Proposed Basis Consistency Regulations

The Internal Revenue Service released proposed and temporary regulations to further consistency in the reporting of the tax basis of certain property received by a beneficiary of an estate or trust. These regulations provide guidance regarding the basis consistency requirements under IRC 1014(f) and reporting requirements under IRC 6035.

For estates with tax due after July 31, 2015, the executor or trustee is required to file Form 8971 indicating information about the beneficiaries, the property to be acquired by the beneficiaries, and the estate tax value of the property. The initial basis of the beneficiary may not exceed the basis reported to the IRS on such form. The executor is also required to furnish a statement (Schedule A of Form 8971) to each beneficiary who will acquire property from the estate including the value of the property. Estates filing tax returns to elect portability for a surviving spouse are not required to file the basis consistency reports. The regulations also establish penalties for inaccurate basis reporting and failures to furnish correct statements.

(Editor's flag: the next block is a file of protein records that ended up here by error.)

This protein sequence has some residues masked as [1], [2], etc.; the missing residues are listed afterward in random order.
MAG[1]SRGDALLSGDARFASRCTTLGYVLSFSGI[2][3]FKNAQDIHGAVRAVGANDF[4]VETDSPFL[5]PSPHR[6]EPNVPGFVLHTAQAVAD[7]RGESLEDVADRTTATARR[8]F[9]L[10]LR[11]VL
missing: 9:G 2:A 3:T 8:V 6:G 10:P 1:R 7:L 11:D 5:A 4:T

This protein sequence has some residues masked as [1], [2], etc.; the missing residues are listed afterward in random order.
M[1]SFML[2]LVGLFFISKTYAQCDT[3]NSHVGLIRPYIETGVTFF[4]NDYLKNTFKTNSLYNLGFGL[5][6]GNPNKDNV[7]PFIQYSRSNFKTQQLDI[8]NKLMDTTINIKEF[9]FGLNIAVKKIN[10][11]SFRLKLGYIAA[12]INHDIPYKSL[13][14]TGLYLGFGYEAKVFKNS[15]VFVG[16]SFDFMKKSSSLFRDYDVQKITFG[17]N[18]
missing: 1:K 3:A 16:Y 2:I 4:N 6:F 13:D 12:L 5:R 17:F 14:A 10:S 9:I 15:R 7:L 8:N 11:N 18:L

Generally, Form 8971 must be filed with the IRS no later than 30 days after the estate tax return is due or filed and is required to be filed separately from the estate tax return. Effective March 23, 2016, the IRS announced that additional time will be granted to estates currently required to file Form 8971 and delayed the time to file and furnish the statement to beneficiaries until June 30, 2016.

© 2016 Vandenack Williams LLC
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Are There Any Lifetime Planning Options Available to Me to Reduce My Exposure to Estate Taxes?

A Video FAQ with Mary E. Vandenack.

There are a variety of techniques that can be used to reduce your exposure to estate tax. A really simple one is an annual exclusion. Every year you can make a gift to any individual for up to a certain amount–that amount changes from year to year. You can also make lifetime gifts to your heirs/beneficiaries that are going to add up to the maximum amount you can pass during your lifetime. Next you want to go ahead and set up a trust or consider other lifetime planning strategies. There are a variety of trust techniques that will allow you to reduce your exposure to estate taxes. There are also some newer techniques that just using portability in your estate plan that can minimize your exposure to estate taxes.